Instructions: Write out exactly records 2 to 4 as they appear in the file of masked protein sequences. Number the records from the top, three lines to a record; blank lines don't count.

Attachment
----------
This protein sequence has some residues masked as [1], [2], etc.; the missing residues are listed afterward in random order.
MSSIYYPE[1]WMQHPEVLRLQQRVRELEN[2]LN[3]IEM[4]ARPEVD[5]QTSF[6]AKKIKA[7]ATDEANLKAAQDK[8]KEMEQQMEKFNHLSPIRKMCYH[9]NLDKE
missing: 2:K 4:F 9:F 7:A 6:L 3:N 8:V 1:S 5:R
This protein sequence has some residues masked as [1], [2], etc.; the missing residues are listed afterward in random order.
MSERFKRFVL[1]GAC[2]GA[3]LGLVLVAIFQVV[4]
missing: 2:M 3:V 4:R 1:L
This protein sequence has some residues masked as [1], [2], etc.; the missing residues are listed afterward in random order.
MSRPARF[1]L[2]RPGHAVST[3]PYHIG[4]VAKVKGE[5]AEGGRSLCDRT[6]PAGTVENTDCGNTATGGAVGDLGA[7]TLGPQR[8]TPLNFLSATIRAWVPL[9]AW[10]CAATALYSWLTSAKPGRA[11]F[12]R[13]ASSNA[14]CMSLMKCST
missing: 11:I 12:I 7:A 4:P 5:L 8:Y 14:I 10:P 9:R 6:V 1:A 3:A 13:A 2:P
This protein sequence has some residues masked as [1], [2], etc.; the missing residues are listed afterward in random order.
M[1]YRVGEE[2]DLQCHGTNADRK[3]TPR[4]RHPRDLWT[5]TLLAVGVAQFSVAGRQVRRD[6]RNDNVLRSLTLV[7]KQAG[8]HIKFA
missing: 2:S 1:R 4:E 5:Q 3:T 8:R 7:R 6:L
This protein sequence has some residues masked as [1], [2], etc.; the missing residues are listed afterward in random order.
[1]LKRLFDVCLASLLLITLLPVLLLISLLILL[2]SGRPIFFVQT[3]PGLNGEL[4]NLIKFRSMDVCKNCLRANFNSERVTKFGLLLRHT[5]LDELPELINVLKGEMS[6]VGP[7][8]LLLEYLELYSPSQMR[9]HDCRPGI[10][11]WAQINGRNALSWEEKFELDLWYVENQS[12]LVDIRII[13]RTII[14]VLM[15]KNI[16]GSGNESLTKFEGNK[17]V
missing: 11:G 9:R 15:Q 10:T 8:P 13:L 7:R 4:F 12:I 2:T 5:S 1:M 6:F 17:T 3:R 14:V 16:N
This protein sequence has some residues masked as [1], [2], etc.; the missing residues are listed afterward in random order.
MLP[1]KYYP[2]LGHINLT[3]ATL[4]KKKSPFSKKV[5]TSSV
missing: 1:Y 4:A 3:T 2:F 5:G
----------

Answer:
This protein sequence has some residues masked as [1], [2], etc.; the missing residues are listed afterward in random order.
MSERFKRFVL[1]GAC[2]GA[3]LGLVLVAIFQVV[4]
missing: 2:M 3:V 4:R 1:L
This protein sequence has some residues masked as [1], [2], etc.; the missing residues are listed afterward in random order.
MSRPARF[1]L[2]RPGHAVST[3]PYHIG[4]VAKVKGE[5]AEGGRSLCDRT[6]PAGTVENTDCGNTATGGAVGDLGA[7]TLGPQR[8]TPLNFLSATIRAWVPL[9]AW[10]CAATALYSWLTSAKPGRA[11]F[12]R[13]ASSNA[14]CMSLMKCST
missing: 11:I 12:I 7:A 4:P 5:L 8:Y 14:I 10:P 9:R 6:V 1:A 3:A 13:A 2:P
This protein sequence has some residues masked as [1], [2], etc.; the missing residues are listed afterward in random order.
M[1]YRVGEE[2]DLQCHGTNADRK[3]TPR[4]RHPRDLWT[5]TLLAVGVAQFSVAGRQVRRD[6]RNDNVLRSLTLV[7]KQAG[8]HIKFA
missing: 2:S 1:R 4:E 5:Q 3:T 8:R 7:R 6:L